The chicatana ant (Atta mexicana) is the most famous ant in Mexico. It can create enormous colonies with complex and extremely functional hierarchical structures in large ant hills. These insects come out of their hills during the first major rains of the year and are thus gathered in this period. They are cooked while still live, in a pan, and are eaten without condiments, though sometimes they are used as a main ingredient in sauces. After the harvest, the insects are cooked in a skillet so that they dry out and lose their wings. They are then ground up and mixed with garlic, salt and hot pepper, which is then reduced to form a velvety sauce. These ants are very aggressive, and when caught they can pinch with the small pincers found in the back of their bodies. It is hard to describe their flavor, as they don’t taste like anything else: they are reminiscent of something that is burned, bitter, salty and earthy. Chicatana ants are the insects most closely tied to the millenary history and folklore of the Oaxaca, Guerrero and Chiapas regions. This kind of ant is at risk of extinction because over time more and more plots of farmland are being replaced by buildings, and the fertile land that this insect requires is ever harder to come by.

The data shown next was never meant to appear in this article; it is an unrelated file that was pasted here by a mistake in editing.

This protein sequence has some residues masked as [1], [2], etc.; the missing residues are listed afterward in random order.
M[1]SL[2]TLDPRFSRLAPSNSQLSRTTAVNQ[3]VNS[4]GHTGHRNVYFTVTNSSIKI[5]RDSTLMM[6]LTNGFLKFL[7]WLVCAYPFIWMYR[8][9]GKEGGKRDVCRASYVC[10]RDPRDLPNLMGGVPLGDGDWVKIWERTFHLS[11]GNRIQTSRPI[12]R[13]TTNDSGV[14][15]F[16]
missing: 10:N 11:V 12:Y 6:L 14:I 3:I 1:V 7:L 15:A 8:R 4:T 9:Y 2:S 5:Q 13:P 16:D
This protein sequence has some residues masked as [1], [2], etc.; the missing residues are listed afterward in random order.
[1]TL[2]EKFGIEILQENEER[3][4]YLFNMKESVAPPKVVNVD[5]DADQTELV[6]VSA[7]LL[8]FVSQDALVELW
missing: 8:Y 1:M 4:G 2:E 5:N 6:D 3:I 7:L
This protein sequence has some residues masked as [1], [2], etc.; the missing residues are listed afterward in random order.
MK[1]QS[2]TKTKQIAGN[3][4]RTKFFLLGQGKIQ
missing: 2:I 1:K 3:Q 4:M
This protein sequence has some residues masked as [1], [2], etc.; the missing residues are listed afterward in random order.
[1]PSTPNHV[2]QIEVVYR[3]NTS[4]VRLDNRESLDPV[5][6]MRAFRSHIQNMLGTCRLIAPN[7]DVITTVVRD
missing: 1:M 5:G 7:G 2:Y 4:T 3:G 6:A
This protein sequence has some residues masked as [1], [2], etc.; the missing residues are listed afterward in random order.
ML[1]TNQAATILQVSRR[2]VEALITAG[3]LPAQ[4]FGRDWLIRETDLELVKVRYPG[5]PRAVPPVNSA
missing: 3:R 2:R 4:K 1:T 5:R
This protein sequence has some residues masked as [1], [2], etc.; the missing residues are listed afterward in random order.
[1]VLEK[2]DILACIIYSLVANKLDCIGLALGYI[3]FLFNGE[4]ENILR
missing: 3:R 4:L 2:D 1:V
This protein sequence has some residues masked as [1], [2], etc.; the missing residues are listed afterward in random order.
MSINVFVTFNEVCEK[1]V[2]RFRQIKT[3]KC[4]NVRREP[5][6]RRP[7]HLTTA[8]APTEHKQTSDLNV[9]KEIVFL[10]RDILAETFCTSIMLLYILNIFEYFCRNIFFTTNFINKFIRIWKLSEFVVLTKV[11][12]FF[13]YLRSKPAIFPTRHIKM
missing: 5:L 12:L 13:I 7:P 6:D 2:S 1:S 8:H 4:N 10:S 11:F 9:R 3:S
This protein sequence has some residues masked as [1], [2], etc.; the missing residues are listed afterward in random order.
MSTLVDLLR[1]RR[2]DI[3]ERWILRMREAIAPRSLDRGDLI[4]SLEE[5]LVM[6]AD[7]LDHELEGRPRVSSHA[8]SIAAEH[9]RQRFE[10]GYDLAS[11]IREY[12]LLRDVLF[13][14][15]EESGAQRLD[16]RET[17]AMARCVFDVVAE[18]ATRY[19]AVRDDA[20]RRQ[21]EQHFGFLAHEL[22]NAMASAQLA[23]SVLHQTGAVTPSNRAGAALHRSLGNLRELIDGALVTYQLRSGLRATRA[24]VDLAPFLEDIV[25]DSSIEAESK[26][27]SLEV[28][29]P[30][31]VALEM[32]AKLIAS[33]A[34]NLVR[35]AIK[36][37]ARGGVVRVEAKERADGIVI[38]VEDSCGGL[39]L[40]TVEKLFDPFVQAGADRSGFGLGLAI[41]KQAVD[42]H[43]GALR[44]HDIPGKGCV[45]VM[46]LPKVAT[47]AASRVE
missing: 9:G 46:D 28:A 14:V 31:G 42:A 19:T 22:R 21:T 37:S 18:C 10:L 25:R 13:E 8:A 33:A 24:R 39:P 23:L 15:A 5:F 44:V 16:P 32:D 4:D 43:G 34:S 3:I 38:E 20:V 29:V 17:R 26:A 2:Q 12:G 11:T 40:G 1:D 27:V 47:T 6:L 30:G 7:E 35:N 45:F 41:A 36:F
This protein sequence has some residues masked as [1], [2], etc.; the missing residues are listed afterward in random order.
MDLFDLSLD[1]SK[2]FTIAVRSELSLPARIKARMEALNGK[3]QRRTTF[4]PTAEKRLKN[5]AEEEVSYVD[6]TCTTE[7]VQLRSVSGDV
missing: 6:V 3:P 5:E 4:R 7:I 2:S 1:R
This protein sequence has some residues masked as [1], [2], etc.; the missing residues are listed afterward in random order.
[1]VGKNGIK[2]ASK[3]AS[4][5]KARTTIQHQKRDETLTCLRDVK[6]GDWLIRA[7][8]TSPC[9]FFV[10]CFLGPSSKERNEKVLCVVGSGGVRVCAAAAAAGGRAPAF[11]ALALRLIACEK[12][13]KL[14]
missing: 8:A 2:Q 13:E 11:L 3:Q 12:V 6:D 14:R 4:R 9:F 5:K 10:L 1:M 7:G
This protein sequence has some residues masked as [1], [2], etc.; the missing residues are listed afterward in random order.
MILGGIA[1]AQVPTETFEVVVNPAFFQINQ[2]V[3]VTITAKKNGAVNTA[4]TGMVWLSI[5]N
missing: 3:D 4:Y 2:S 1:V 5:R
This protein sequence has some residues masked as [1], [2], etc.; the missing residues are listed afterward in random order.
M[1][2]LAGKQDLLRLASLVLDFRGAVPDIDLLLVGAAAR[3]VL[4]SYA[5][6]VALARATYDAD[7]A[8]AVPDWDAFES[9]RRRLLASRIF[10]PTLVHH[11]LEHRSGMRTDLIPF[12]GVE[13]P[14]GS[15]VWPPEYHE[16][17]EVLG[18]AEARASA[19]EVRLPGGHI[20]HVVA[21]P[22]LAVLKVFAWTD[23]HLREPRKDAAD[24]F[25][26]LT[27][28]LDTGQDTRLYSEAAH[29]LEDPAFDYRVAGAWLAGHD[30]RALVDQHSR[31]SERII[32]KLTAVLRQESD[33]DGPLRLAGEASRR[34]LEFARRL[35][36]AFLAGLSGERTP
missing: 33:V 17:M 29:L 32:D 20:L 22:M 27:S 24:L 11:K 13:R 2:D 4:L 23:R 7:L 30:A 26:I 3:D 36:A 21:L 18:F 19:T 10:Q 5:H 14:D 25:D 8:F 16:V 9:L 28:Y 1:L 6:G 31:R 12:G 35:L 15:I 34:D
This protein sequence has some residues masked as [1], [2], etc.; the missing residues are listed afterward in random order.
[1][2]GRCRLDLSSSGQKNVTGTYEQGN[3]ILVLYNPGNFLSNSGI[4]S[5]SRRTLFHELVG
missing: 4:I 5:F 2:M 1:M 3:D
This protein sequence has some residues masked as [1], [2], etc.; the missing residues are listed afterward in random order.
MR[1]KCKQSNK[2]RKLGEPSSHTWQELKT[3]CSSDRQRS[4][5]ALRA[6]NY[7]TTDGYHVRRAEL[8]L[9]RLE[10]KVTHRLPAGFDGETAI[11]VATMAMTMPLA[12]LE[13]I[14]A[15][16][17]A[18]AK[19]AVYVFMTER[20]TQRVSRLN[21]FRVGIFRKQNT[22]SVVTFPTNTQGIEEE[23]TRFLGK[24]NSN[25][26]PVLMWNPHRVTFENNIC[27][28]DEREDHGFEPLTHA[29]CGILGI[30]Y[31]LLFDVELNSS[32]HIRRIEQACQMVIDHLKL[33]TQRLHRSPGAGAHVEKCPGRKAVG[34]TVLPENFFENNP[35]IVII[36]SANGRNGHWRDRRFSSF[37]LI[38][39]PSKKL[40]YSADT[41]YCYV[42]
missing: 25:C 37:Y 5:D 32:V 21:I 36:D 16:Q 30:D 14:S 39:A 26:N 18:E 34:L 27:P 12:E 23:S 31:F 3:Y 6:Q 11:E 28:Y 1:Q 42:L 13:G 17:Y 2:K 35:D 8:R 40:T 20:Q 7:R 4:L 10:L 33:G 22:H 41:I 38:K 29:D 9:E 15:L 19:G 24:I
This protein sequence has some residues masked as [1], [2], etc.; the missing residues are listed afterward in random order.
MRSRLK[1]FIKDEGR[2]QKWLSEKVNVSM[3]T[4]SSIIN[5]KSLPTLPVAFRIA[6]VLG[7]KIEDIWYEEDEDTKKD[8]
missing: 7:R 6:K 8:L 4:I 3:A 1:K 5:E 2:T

The traditional products, local breeds, and know-how collected by the Ark of Taste belong to the communities that have preserved them over time. They have been shared and described here thanks to the efforts of the network that that Slow Food has developed around the world, with the objective of preserving them and raising awareness. The text from these descriptions may be used, without modifications and citing the source, for non-commercial purposes in line with the Slow Food philosophy.